Salvia Verbenaca, Wild Clary





Salvia verbenaca can be distinguished from salvia pratensis, meadow clary, by its larger leaf teeth, less finely wrinkled leaf texture, smaller flowers, and the longer calyx hairs.

Common name:
Wild clary
Scientific name:
Salvia verbenaca
Main flower color:
Range:
South and southeast England
Height:
Up to 80 cm
Habitat:
Dry calcareous grassland, often coastal
Flowers:
Up to 3 cm long; a bluish-purple corolla with an arched upper lip and a shallowly lobed lower lip, white at the centre, and a purplish, glandular hairy calyx also with two lips. The upper calyx lip is lined by three very small teeth, while the lower lip is deeply divided, the lobes spiny at the apex. Flowers form in whorls along the upper portion of the stem, typically of four or five heads, subtended by leafy bracts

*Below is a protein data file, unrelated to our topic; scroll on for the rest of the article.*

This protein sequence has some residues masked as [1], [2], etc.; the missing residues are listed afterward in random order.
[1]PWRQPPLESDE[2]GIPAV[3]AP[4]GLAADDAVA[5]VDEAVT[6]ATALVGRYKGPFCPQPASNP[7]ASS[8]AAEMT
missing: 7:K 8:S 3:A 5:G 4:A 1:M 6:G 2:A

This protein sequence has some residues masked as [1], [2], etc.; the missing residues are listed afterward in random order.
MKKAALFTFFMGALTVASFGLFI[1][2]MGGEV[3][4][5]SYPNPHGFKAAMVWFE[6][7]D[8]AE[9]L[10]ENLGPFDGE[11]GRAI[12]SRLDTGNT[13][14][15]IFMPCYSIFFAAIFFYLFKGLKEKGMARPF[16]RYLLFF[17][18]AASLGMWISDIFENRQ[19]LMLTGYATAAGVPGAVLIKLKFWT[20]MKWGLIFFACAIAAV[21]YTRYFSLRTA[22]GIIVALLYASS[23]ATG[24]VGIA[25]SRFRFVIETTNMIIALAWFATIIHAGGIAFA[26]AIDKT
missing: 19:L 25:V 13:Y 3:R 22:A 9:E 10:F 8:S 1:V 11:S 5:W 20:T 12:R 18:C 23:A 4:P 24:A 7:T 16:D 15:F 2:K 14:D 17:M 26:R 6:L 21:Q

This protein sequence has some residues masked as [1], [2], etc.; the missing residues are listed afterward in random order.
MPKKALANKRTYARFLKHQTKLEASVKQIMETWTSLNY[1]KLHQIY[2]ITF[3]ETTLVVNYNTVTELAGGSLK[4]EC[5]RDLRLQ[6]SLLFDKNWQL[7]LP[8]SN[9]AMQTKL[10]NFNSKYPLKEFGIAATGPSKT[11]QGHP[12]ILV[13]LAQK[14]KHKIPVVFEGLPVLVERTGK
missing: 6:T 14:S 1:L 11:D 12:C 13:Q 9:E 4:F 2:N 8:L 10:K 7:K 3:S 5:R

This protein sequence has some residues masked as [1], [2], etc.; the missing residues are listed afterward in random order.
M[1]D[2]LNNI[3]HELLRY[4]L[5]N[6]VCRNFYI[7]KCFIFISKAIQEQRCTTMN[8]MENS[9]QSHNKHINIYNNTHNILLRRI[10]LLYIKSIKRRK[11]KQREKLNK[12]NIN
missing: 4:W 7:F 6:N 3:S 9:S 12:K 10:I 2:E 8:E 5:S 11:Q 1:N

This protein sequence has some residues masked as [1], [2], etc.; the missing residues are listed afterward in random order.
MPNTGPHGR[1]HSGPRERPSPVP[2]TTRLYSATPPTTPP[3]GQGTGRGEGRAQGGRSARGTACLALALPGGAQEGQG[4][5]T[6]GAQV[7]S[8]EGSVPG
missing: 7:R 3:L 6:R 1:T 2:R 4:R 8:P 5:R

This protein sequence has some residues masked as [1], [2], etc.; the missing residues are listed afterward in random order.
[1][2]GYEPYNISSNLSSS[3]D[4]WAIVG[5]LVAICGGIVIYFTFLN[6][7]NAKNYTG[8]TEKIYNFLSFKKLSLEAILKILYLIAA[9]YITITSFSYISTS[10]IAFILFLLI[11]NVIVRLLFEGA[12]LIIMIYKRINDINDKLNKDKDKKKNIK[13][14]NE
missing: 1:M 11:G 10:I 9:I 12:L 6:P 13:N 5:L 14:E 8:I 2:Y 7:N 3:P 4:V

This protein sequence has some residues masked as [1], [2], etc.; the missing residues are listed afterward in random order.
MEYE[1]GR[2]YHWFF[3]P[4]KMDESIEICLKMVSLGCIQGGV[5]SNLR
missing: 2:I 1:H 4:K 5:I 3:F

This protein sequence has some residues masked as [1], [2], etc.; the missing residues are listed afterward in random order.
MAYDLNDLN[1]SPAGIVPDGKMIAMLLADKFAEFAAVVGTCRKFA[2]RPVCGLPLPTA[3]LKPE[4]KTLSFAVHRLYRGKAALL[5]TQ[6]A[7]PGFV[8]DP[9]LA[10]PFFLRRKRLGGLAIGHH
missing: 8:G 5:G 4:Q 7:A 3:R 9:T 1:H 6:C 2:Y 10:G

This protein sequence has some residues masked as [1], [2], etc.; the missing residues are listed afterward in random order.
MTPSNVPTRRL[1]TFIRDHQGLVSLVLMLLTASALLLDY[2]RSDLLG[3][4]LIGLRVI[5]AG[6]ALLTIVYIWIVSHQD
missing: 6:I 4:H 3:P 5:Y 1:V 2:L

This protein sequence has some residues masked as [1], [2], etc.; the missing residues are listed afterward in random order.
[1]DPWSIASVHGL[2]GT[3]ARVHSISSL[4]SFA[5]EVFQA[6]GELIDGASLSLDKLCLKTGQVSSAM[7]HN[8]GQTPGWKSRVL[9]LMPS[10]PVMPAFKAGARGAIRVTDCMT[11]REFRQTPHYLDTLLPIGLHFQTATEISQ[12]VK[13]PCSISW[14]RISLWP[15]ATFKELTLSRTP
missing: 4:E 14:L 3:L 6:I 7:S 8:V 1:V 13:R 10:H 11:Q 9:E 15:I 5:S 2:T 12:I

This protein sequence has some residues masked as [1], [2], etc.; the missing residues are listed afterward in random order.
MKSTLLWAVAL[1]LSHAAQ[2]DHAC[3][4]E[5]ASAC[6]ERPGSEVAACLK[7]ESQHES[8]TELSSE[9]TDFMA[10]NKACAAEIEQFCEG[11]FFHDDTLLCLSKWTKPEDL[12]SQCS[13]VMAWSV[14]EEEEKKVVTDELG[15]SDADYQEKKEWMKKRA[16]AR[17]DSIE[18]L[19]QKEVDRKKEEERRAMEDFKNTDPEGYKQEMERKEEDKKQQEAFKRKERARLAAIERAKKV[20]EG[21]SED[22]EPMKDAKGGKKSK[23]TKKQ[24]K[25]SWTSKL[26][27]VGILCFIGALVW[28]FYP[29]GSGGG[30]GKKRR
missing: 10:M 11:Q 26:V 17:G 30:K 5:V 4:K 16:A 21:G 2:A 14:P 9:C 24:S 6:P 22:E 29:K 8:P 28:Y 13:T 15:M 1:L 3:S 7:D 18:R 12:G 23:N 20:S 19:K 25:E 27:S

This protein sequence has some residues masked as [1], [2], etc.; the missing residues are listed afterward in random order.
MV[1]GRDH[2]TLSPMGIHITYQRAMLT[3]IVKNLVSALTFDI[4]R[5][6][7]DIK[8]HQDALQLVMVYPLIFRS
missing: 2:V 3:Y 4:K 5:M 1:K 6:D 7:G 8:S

Leaves:
Ovate, up to 12 cm long, with a wrinkled surface, lined by jagged teeth; in a basal rosette (stalked) and in a few opposite pairs along the stem (unstalked)
Season:
May to August
Rarity:
★★★★